Be honest. Have you ever started a strength training and nutrition regimen and after one or two weeks, you felt frustrated that the number on the scale didn't budge? You're not alone. But, guess what? There are so many factors to consider when using the scale to measure your progress.
First and foremost, though, think back. Were you truly giving 100% effort to your diet and monitoring daily intake like your nutritionist/trainer instructed? Did you really feel challenged in your workouts?
If you answered yes to both questions, then put your frustration and discouragement aside. Here are some things to keep in mind when starting a new workout and nutritional regimen and why you may not see the scale go down for a a bit.
Weight training causes your body to respond by building muscle.
Muscle has more density than fat, so the fat you are shedding can take some time to reflect on the scale. It also depends on where you are starting from. If you have a significant amount of body fat to lose, then the scale will eventually decrease. If you are starting from a more normal range, the scale may not decrease at all. In some cases, depending on how much muscle you build, it may even increase!
Food can make a big impact on your day-to-day weight fluctuation.
It can be a food allergy, too much sodium, or high carb intake. That being said, carbs do have a negative reputation, but they are actually beneficial in helping us stay energized and helping our brain function properly. Each gram of carb can retain 3g of water, which is why after eating a good amount of carbs, the scale may slightly increase. Don’t let this discourage you.
Not drinking enough water.
Your body really begins to try to retain water when you’re lacking proper fluid intake. Water helps digest your food, so without it, the process will be slowed, possibly causing some constipation weight gain. Drinking plenty of water also keeps those hunger pains at bay. If you just ate a reasonably sized meal yet find yourself hungry, try drinking 1-2 glasses of water. When your body is dehydrated, it doesn’t always tell you with a dry mouth that you are in need of water but rather it signals a feeling of hunger.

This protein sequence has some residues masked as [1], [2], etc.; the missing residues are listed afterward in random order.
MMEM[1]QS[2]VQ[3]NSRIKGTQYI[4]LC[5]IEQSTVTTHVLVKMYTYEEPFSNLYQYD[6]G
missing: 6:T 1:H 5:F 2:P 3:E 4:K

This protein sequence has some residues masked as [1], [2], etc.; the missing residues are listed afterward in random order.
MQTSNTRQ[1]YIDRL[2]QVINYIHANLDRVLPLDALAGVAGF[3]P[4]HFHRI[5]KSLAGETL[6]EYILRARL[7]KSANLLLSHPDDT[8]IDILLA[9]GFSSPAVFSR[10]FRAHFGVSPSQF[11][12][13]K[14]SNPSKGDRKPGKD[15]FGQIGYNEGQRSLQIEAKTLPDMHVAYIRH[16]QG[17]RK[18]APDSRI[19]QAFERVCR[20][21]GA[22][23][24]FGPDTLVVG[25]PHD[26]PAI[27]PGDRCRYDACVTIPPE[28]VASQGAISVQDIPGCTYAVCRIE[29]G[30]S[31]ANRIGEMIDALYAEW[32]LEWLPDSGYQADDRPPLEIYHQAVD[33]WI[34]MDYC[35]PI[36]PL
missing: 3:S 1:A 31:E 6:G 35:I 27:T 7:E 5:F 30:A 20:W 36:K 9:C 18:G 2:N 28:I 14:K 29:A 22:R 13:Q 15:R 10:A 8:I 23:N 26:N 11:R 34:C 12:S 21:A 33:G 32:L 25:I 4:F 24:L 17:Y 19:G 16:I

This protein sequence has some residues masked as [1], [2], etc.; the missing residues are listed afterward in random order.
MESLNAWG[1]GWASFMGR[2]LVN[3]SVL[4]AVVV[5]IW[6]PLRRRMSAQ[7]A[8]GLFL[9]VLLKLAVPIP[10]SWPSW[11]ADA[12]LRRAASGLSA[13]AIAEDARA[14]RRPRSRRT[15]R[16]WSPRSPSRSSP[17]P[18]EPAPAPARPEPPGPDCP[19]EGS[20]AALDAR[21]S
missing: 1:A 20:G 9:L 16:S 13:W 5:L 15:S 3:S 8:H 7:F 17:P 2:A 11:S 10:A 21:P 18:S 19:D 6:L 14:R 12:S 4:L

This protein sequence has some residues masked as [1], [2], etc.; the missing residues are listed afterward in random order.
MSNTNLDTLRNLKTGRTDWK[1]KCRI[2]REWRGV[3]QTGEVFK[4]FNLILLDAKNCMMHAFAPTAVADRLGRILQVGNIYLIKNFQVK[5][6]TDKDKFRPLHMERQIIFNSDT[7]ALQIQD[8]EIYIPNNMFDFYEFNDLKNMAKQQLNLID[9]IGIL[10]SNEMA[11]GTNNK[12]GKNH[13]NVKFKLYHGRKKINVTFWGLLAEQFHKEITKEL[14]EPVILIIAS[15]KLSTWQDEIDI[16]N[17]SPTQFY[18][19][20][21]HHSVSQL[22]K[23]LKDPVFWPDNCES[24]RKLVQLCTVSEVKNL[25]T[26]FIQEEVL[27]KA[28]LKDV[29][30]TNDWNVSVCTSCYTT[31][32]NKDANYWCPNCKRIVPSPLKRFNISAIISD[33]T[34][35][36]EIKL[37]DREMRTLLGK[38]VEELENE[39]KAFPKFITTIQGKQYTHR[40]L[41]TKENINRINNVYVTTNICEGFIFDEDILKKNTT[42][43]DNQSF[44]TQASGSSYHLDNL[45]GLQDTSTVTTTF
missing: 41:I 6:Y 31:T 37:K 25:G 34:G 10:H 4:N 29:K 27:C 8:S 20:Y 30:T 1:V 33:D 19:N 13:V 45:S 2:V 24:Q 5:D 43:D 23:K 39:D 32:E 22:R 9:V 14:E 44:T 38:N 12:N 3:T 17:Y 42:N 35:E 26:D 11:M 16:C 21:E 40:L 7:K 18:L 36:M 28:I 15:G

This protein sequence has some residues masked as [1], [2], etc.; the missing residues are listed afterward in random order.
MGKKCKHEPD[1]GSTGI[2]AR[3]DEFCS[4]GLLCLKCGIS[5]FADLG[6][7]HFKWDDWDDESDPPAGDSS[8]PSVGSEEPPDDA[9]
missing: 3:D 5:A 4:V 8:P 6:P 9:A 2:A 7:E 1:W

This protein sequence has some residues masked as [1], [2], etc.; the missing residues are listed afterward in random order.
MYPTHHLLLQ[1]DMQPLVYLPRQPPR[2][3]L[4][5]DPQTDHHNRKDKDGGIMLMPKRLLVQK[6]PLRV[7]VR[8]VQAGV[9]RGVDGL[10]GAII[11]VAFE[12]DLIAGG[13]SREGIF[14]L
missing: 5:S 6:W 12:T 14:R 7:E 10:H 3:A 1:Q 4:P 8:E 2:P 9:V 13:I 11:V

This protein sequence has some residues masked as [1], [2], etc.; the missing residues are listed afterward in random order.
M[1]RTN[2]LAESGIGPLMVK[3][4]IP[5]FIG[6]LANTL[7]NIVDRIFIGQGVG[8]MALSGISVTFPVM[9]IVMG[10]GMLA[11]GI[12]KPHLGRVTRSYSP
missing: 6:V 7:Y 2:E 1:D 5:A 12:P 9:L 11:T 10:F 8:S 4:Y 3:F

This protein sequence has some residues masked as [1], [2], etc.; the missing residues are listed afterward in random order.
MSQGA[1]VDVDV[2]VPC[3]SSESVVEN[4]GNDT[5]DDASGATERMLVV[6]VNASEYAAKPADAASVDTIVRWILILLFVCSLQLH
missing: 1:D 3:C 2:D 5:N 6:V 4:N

Stress, lack of sleep, improper diet, over-training, and the menstrual cycle can all cause hormones to fluctuate. Changes in hormonal levels will slow the digestive process, making you feel constipated, more bloated, and gassy. When your body is stressed, stomach acid, enzymes, and food are not released at their normal rates, which leads to poor digestion. You need to be in a rested and relaxed state for your digestive system to work smoothly.
All that said, stop putting all your faith in the scale. You’ve now learned how many factors come into play when weighing yourself. One or even two treat meals is not going to derail you and cause a 5 lb. fat increase. If you allow this small fluctuating number on the scale get to you, it will only cause more stress, and we know what that does.
– By Claudia Virgil, personal trainer